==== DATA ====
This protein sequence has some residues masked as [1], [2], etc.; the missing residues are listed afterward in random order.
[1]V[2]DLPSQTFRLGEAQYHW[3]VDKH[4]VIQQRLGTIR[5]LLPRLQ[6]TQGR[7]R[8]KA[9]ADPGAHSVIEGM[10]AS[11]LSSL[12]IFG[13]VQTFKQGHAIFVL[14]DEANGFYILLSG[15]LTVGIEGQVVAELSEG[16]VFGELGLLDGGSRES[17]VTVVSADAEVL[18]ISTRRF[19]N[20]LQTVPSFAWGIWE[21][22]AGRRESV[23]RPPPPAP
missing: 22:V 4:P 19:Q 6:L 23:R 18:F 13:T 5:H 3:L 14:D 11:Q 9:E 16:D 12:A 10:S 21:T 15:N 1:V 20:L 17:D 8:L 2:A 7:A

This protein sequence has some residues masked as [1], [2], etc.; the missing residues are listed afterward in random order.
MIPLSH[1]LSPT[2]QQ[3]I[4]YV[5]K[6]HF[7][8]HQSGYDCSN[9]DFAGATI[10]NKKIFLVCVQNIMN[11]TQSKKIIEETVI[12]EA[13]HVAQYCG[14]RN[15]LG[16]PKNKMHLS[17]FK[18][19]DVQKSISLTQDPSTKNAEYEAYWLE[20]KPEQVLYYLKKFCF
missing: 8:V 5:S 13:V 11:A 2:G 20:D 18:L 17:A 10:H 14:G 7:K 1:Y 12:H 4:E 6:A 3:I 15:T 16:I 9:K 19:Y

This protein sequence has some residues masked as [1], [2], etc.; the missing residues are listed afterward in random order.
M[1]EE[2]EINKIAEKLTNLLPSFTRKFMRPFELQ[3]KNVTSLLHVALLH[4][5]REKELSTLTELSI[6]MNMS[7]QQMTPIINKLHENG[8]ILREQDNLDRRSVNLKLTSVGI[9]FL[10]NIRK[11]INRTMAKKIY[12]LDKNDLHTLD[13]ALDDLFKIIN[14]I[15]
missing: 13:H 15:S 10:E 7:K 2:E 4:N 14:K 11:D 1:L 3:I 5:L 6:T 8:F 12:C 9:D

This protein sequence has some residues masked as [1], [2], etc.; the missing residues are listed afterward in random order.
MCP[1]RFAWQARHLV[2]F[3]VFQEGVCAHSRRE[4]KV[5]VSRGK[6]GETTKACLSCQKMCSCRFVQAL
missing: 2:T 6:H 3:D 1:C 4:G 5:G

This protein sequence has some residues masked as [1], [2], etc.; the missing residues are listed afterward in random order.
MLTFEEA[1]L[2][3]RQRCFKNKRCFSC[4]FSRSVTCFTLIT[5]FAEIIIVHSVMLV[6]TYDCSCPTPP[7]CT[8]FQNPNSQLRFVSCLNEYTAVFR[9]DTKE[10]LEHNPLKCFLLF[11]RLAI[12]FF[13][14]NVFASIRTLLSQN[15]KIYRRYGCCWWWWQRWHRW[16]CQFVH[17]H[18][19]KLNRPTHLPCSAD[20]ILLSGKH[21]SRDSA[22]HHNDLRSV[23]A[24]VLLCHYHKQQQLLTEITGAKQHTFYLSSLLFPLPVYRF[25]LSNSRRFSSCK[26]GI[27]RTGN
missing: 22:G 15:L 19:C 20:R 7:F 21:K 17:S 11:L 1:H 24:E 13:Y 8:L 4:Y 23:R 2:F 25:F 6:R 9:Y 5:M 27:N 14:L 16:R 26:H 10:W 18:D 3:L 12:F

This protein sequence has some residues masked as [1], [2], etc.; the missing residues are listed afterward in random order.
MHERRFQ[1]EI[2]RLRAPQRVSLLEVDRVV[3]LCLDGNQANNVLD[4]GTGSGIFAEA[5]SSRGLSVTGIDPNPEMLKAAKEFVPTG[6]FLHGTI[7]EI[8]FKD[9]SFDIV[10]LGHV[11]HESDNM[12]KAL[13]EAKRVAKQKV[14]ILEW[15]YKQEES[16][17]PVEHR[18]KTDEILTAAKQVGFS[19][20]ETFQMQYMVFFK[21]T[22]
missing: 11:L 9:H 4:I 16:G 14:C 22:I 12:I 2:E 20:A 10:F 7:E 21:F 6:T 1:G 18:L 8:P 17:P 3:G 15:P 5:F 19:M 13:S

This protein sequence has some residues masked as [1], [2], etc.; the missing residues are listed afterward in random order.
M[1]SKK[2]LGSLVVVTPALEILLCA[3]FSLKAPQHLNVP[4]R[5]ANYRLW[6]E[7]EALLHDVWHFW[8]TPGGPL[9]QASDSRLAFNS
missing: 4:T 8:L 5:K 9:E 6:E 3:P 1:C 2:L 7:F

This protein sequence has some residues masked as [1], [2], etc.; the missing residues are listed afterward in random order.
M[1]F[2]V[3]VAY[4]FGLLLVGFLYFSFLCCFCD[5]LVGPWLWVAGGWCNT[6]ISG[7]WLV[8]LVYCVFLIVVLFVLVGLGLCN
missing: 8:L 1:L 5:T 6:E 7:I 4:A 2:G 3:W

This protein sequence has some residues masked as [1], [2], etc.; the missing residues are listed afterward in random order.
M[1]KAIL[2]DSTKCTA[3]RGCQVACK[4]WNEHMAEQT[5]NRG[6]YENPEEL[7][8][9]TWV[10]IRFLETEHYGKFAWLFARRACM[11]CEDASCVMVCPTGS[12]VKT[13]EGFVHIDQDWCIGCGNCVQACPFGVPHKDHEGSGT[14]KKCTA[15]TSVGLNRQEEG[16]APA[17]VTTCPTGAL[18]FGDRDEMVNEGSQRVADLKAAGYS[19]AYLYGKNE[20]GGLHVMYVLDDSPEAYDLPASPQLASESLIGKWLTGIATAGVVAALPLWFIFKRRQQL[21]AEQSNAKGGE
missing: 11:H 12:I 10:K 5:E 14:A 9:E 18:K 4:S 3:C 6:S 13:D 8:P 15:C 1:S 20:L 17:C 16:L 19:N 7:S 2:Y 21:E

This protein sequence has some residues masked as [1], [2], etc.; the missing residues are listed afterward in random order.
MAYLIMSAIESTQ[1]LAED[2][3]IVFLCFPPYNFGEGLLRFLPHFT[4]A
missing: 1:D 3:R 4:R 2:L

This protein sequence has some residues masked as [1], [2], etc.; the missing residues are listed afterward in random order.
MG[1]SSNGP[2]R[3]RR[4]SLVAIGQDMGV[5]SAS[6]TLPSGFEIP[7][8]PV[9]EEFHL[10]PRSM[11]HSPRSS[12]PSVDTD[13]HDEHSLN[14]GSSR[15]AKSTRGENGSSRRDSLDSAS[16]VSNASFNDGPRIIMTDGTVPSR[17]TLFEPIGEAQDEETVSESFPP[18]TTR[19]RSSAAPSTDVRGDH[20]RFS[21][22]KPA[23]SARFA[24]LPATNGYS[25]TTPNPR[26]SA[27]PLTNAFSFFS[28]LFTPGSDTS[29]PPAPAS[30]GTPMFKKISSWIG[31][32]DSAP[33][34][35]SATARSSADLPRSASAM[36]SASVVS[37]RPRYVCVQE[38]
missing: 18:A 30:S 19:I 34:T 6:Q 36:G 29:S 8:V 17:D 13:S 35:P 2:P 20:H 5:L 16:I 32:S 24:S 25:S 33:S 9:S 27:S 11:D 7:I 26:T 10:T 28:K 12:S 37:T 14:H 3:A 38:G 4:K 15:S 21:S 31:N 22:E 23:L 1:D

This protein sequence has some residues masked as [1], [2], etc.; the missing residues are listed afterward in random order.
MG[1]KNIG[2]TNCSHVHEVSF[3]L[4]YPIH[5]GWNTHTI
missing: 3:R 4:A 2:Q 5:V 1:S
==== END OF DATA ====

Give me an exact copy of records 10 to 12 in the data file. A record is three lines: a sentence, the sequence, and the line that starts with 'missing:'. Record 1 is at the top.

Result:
This protein sequence has some residues masked as [1], [2], etc.; the missing residues are listed afterward in random order.
MAYLIMSAIESTQ[1]LAED[2][3]IVFLCFPPYNFGEGLLRFLPHFT[4]A
missing: 1:D 3:R 4:R 2:L

This protein sequence has some residues masked as [1], [2], etc.; the missing residues are listed afterward in random order.
MG[1]SSNGP[2]R[3]RR[4]SLVAIGQDMGV[5]SAS[6]TLPSGFEIP[7][8]PV[9]EEFHL[10]PRSM[11]HSPRSS[12]PSVDTD[13]HDEHSLN[14]GSSR[15]AKSTRGENGSSRRDSLDSAS[16]VSNASFNDGPRIIMTDGTVPSR[17]TLFEPIGEAQDEETVSESFPP[18]TTR[19]RSSAAPSTDVRGDH[20]RFS[21][22]KPA[23]SARFA[24]LPATNGYS[25]TTPNPR[26]SA[27]PLTNAFSFFS[28]LFTPGSDTS[29]PPAPAS[30]GTPMFKKISSWIG[31][32]DSAP[33][34][35]SATARSSADLPRSASAM[36]SASVVS[37]RPRYVCVQE[38]
missing: 18:A 30:S 19:I 34:T 6:Q 36:G 29:S 8:V 17:D 13:S 35:P 2:P 20:H 5:L 16:I 32:S 24:S 25:S 33:S 9:S 27:S 11:D 7:I 26:T 10:T 28:K 12:S 37:T 14:H 3:A 38:G 4:K 15:S 21:S 31:N 22:E 23:L 1:D

This protein sequence has some residues masked as [1], [2], etc.; the missing residues are listed afterward in random order.
MG[1]KNIG[2]TNCSHVHEVSF[3]L[4]YPIH[5]GWNTHTI
missing: 3:R 4:A 2:Q 5:V 1:S